I have no idea what the rest of what you wrote has to do with anything. I don’t consider myself pro-anything other than peace. My goal is for Israelis and Palestinians to live side by side in peace with one another. I believe the occupation should end and a Palestinian state should be established, something along the lines of what is laid out in the Geneva Accords.

            If you don’t think the issues facing the Bedouins in the Sinai are related to the issues facing the Bedouins in the Negev then I don’t know what to tell you. They certainly both very much relate to the actions of current and past Israelis governments.

            I’m not sure what comment you are looking for with respect to the al-Samouni killings. I read the article, what is there to say? I try to post only if I have something interesting or insightful to add or if I see something that I believe to be an error that ought to be corrected.

          • Deïr Yassin May 8, 2012, 4:30 AM

            If you don’t trust google and seem very conscious about the fabricated quotes, why did you then ask “didn’t Godard blablab” ? A typical procedure of introducing doubts about someone based only on rumours.
            And don’t you think your “quote” seems pretty close to the “wipe Israel of the map”-stick ? I think “cancer on the map of the Middle East” sounds weird in English, and even more in French, Godard’s native tongue.
            I think google is okay, if you use it with intelligence. I tried to google your quote and it only came up with exactly the same wordings, on dozens of Zionist web-sites. I didn’t find any interview with Godard stating that, or any serious newspaper quoting him, so…
            But I guess you came up with that quote in order to dismiss Godard’s fine comparison on objectivity. Saying that giving the same amount of attention to Hitler and his victims isn’t objectivity, has of course been interpreted as antisemitic by the usual witch-hunters who knew that Godard was probably hinting at the Palestinians and the Israelis, and only Zionists have the right to include Hitler.

    • SimoHurtta May 6, 2012, 12:26 PM

      Israel and its fanatical (= religious) supporters use so much propaganda, that Israel’s hollow moral is one cause for so many people to show their contempt towards Israel. Israel and the Zionist Jewish movement portray their victim role so frequently in sometimes so absurd connections that the counter reaction is to demand from Israel those moral standards it claims to have and what it demands from others.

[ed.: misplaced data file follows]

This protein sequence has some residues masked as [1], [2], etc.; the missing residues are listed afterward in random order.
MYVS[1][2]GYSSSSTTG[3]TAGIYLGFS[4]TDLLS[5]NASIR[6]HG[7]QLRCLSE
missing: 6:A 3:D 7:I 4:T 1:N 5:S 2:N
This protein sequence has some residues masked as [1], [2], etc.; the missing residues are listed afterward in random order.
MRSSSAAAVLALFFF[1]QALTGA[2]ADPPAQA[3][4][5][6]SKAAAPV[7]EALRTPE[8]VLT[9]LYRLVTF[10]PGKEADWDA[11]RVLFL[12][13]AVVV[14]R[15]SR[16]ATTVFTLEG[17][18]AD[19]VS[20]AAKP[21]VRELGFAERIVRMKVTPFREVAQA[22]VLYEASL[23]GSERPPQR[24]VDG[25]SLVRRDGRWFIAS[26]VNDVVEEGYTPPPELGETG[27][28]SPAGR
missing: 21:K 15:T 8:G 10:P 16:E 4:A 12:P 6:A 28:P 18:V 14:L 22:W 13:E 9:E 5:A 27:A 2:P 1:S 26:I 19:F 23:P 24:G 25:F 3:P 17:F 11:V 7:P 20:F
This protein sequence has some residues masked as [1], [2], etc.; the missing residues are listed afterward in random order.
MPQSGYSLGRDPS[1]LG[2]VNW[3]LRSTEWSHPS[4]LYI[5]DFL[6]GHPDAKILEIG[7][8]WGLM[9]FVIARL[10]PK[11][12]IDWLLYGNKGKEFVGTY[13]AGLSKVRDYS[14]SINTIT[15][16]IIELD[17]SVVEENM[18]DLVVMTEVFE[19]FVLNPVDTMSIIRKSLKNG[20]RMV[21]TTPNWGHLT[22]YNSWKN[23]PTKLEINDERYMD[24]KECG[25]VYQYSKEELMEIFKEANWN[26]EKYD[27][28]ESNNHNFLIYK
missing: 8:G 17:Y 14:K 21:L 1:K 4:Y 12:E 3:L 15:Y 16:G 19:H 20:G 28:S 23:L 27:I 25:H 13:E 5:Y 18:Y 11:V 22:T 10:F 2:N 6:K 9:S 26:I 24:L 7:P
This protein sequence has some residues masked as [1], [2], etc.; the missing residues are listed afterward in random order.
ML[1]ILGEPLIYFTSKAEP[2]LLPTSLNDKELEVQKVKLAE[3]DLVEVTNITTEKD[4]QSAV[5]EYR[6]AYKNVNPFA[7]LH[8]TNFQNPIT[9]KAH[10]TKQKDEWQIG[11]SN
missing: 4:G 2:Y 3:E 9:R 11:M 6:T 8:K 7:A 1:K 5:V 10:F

Let us take the example of the Fogel family case. Israeli propaganda machine uses tirelessly this sad event as an example of “Palestinian general attitude”. Compare that event to the many times more severe wiping off the al-Samouni family of this planet and other to the deliberate killing of hundreds civilians in Gaza and Lebanon under the “blessing” of some religious leaders. You are now going to destroy the homes of the Palestinian terrorists who murdered the Fogel family, but the religious Jewish bloodthirsty soldiers go unpunished. What is the moral in this? Israelis simply say OOOBS small mistake after years of “inspections”.

      Already since the S/S Patria massacre Israeli army (Haganah then) where Jews killed 260 fellow Jews show that the army’s inspections are worth zero. Israelis claimed in their inspection that “cause of the tragedy was the poor condition of the ship’s superstructure and therefore it was unable to withstand the pressure of the explosion”. It goes to the same category of collected Israel record stupidity than Golda Meir’s whining how the Jews can’t forgive Palestinians because they force Jews to kill Palestinian children.

    • Richard Silverstein May 6, 2012, 11:32 PM

      You didn’t bother to read my denunciation of Obama administration drone/targeted killing policy in these places? If you did, they why are you saying such narischkeit? If you didn’t, then do a better job of reading & researching before you make such empty claims.

      Two evils don’t make a single good. This isn’t a zero sum game in which only the good, decent & pure may haul Israel before the ICC. Warlords in Africa, mass murderers in Africa & the Balkans have been brought to justice regardless of whether the accusers have pure hands. The same will happen to Israel if it doesn’t take steps to hold its army killers responsible. Just watch Serbia hand over its killers to the Hague. Do you want the same for Israel? That day is coming. Don’t know when, but it’s coming.

      • TheAZCowBoy June 8, 2012, 11:35 PM

        Interesting the IDF’s drones that murder, maim and spay chemicals on Palestinian children playong soccer in open fields causing eyes irritaions and chemical burns seem to have (((slipped))) your attention. Why?